A recent study published in JAMA Network Open suggests that weight loss in older adults, particularly among men, is linked to early death. The study highlights the need to monitor and investigate weight loss in elderly individuals, as it can potentially indicate the presence of various life-shortening diseases such as cancer, cardiovascular diseases, and other life-limiting conditions.
The study examined nearly 16,523 adults at least 70 years old in Australia and more than 2,000 adults in the US who were at least 65 years old. The findings showed that loss of 5 to 10 per cent of body weight among men was associated with a 33 per cent increase in mortality. Loss of more than 10 per cent of body weight was linked to a 289 per cent increase in mortality. On the other hand, weight gain was not significantly associated with mortality among men.
The change in body size associated with increased mortality risk was also seen among elderly women. Among women, loss of 5 to 10 per cent of body weight was associated with a 26 per cent increase in mortality, while loss of more than 10 per cent of body weight resulted in a 114 per cent increase in mortality.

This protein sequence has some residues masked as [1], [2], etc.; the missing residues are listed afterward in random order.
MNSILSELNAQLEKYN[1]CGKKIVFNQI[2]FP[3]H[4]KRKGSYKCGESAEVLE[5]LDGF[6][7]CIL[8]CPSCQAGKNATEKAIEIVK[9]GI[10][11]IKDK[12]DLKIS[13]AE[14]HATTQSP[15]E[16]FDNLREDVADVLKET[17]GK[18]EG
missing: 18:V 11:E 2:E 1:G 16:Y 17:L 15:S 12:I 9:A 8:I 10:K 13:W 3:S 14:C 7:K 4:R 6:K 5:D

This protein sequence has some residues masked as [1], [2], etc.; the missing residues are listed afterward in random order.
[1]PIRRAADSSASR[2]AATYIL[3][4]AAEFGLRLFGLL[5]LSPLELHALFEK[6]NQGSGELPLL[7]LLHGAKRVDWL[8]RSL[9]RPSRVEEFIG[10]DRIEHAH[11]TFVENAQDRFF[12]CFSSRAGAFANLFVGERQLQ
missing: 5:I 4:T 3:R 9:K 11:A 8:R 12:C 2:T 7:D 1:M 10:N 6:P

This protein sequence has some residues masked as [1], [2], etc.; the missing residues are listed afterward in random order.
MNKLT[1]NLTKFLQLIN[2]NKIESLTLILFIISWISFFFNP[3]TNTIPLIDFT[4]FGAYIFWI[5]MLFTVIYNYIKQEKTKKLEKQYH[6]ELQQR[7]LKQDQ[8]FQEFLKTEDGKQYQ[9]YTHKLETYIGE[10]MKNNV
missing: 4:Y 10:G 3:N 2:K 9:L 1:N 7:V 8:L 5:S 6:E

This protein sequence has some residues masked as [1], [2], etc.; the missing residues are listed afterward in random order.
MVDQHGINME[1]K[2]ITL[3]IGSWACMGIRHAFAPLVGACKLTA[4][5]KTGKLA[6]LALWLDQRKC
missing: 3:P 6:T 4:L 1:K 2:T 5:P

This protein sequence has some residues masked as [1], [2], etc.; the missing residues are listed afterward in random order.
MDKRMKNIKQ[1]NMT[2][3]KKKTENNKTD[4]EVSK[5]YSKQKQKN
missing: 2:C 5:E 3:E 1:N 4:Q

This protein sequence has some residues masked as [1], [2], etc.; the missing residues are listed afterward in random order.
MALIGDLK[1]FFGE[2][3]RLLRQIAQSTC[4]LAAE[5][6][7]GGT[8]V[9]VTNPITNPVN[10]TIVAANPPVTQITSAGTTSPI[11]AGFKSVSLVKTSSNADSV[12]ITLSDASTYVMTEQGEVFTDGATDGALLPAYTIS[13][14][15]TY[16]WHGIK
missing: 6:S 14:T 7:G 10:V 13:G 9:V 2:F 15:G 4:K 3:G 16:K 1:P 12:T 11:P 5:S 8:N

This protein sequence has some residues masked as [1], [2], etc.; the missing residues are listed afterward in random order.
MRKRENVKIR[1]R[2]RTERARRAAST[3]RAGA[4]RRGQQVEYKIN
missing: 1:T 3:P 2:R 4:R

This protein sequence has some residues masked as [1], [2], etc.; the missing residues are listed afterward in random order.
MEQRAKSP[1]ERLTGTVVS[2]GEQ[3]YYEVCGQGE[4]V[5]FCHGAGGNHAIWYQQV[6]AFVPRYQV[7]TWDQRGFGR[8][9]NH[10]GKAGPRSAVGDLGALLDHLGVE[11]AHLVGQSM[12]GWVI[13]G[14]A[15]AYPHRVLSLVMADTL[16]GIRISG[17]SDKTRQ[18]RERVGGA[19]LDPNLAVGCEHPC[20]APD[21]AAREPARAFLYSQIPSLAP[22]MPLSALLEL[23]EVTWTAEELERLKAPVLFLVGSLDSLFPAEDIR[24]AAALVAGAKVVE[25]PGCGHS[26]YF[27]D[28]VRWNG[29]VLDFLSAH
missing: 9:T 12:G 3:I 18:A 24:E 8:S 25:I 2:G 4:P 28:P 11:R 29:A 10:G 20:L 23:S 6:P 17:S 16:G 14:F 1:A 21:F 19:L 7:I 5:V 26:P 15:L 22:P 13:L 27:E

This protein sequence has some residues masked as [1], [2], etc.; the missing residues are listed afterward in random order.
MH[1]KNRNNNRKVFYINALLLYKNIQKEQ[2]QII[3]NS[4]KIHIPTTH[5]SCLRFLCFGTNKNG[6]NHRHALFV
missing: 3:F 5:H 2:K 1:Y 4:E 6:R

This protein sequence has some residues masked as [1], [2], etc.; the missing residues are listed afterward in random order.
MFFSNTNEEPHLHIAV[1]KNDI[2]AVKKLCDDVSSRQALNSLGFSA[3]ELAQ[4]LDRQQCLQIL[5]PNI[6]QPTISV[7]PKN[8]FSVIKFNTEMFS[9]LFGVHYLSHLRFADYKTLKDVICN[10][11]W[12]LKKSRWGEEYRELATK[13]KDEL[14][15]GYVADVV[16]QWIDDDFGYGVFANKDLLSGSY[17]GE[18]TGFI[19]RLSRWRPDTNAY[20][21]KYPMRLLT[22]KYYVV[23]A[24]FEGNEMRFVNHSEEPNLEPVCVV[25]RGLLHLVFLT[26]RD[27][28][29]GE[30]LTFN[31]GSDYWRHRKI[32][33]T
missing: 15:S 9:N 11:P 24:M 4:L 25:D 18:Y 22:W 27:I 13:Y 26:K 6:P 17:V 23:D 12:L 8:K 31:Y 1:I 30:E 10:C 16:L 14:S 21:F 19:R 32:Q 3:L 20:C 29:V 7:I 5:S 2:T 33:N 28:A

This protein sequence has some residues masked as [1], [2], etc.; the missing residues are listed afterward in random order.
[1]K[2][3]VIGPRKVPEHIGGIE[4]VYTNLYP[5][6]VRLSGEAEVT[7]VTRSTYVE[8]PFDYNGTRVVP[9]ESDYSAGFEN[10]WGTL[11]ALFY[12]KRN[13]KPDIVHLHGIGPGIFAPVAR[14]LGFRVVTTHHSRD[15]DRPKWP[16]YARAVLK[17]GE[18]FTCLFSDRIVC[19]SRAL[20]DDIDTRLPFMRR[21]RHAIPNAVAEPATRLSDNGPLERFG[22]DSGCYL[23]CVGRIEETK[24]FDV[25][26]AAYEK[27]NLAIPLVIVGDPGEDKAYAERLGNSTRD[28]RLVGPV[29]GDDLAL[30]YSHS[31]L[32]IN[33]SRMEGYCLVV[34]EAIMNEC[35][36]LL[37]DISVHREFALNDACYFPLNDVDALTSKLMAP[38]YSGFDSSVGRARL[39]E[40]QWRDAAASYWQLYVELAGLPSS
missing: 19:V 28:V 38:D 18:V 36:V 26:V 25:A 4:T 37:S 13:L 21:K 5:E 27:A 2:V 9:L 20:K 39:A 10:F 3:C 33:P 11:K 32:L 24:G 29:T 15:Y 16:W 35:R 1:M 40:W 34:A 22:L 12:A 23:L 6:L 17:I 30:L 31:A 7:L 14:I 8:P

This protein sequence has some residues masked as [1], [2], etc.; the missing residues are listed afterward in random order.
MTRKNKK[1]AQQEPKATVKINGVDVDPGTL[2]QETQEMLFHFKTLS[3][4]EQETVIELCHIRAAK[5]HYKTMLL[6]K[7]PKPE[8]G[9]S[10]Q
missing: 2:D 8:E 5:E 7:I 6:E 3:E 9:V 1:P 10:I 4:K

The researchers noted that weight loss may be the result of the different body composition characteristics of men and women. For men, a higher proportion of body mass consists of muscle and bone mass, whereas for women, a higher proportion of body mass is composed of fat. If weight loss preceding chronic illness is predominantly loss of muscle mass and bone mass, it could explain the differences observed between men and women.
The study suggests that physicians should be aware of the significance of weight loss, especially among older men, and monitor their patients closely for potential life-shortening conditions. Weight loss can be an early indicator of these conditions and could potentially lead to early intervention and better health outcomes for patients.
In conclusion, weight loss in older adults, particularly among men, is linked to early death and highlights the need for careful monitoring of weight loss in elderly individuals. This can potentially indicate the presence of life-shortening diseases and can lead to early intervention and better health outcomes.